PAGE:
The Asia Region Funds Passport promises great opportunities for Asia’s asset management industry, but some managers have more to gain than others, writes BNY Mellon’s Rohan Singh.
The Asian asset management community has been making a lot of noise about regional fund passporting schemes in recent years.
The Asia Region Funds Passport (ARFP), an initiative spearheaded by the Asia-Pacific Economic Cooperation (APEC), has one of the better chances of success amongst the regional passporting schemes that have been announced.
The ARFP includes Australia and Japan, two of the world’s biggest fund-investor markets, along with Korea, Thailand and New Zealand. This is a realistic scheme that takes us a giant step closer to new market opportunities.
But it’s not that easy. The ARFP is a positive and much-needed initiative, but some parties are better positioned to benefit from it than others, and further development is needed before it can be declared a success.
There will be clear winners, while some stakeholders won’t experience significant benefits from ARFP. Existing market structures, competitive landscapes and previous regional positioning all play crucial roles in determining who will benefit the most from the scheme.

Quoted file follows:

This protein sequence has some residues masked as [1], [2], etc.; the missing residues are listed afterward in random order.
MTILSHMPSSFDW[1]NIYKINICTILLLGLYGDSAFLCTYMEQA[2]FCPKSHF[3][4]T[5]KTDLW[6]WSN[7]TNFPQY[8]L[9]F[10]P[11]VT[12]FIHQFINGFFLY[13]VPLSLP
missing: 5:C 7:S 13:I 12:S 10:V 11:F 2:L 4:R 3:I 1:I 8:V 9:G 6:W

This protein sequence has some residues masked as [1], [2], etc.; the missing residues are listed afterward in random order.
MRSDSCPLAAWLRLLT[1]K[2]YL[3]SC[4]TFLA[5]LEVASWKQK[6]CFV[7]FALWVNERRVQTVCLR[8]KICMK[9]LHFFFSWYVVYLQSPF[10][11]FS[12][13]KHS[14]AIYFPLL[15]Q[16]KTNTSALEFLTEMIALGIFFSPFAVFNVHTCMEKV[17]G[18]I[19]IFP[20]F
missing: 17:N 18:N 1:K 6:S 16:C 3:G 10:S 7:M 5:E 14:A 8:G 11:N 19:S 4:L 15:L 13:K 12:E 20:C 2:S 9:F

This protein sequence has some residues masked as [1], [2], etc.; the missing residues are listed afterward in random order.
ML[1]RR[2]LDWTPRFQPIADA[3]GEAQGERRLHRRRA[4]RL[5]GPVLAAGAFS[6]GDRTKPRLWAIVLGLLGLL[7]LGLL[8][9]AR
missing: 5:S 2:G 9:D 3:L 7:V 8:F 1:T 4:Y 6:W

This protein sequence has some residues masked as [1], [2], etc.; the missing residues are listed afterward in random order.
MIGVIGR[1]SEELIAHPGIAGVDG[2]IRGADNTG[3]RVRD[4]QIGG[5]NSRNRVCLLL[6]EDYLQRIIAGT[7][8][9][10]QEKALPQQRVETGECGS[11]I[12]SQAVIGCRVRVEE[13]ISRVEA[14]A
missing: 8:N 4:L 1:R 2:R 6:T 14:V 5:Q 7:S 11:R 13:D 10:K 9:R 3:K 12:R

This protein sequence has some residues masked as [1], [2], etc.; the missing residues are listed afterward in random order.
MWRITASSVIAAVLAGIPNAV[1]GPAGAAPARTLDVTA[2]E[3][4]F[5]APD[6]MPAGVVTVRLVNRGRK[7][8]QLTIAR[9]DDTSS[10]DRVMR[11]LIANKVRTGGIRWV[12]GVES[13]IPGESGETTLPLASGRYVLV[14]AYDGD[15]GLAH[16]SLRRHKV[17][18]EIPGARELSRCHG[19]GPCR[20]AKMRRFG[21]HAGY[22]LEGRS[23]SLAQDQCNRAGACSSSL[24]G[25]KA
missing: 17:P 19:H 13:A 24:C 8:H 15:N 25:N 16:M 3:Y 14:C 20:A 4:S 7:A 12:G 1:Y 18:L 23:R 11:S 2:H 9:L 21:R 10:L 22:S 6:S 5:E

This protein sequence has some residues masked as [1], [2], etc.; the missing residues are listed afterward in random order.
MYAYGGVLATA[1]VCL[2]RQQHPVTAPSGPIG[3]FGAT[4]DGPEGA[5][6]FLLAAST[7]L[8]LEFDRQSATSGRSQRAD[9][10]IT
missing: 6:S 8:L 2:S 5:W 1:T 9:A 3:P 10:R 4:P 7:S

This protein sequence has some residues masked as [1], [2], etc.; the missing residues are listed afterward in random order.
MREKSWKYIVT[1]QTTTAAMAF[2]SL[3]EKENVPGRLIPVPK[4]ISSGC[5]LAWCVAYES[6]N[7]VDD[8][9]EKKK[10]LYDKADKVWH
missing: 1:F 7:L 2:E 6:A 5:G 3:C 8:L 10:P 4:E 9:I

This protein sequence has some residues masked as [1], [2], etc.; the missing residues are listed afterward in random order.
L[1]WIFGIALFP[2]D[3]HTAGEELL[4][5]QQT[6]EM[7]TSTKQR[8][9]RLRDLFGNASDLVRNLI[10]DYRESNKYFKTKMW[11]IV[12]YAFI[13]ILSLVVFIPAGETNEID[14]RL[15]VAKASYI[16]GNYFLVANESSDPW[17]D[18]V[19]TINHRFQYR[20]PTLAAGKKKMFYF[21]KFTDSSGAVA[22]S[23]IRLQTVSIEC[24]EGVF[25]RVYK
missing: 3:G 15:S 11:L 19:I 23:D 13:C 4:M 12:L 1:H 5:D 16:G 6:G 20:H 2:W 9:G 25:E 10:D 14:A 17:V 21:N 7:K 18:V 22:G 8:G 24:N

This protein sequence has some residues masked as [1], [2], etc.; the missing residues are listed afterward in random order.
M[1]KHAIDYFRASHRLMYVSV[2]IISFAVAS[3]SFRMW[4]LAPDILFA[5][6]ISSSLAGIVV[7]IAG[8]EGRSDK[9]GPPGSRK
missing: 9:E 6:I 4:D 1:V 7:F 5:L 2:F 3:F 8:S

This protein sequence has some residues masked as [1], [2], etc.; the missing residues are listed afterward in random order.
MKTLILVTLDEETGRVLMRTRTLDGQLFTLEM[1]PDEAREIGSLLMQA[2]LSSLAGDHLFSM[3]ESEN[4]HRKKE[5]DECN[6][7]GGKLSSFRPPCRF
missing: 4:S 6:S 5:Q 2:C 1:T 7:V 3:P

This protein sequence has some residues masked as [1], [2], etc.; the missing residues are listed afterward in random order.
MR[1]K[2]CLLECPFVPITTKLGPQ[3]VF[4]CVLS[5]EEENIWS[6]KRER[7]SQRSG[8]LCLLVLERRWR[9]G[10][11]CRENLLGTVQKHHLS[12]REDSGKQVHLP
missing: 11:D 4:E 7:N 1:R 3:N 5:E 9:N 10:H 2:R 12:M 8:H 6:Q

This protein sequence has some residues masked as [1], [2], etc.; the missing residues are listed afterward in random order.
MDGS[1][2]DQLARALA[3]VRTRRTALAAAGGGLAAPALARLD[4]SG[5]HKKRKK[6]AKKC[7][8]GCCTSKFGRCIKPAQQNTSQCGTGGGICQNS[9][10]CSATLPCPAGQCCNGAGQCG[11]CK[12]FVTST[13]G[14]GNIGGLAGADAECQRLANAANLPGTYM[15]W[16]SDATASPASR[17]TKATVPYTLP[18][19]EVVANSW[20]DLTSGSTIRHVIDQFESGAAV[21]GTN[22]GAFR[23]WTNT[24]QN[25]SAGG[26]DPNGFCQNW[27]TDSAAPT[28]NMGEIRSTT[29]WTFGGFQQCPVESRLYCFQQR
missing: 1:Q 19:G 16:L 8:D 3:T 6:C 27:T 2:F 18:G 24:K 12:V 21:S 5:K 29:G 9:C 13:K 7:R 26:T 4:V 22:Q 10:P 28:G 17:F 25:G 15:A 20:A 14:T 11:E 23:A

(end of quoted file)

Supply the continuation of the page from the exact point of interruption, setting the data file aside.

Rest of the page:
In many cases, it is too late to change your fortune, at least in the short term. The following stakeholders are sure to see benefits from the ARFP:
Investors in ARFP markets should enjoy a wider choice of investment funds if the scheme is successful. Greater competition in these markets should drive down fees. Investors will have more choices, at lower cost.
Distributors will be able to offer a greater variety and volume of investment products, which should benefit their businesses. With ARFP, they will be able to offer products from outside their existing domestic environment.
In order to attract investors in a new market, you must offer a product they didn’t already have access to. Offshore managers need to offer products that differ from what exists in the domestic market.
For example, while a Japanese manager may be closer to their local market, it will be tough to generate excitement for a pure Japanese equity fund in Australia.
Managers with innovative investment tools, and new approaches, structures and ideas stand to benefit from the ARFP, because investors are hungry for new investment ideas and tools.
Funds that may have a better chance in succeeding may be ETF products, particularly specialty ETFs such as smart beta, actively managed or leveraged, and inverse.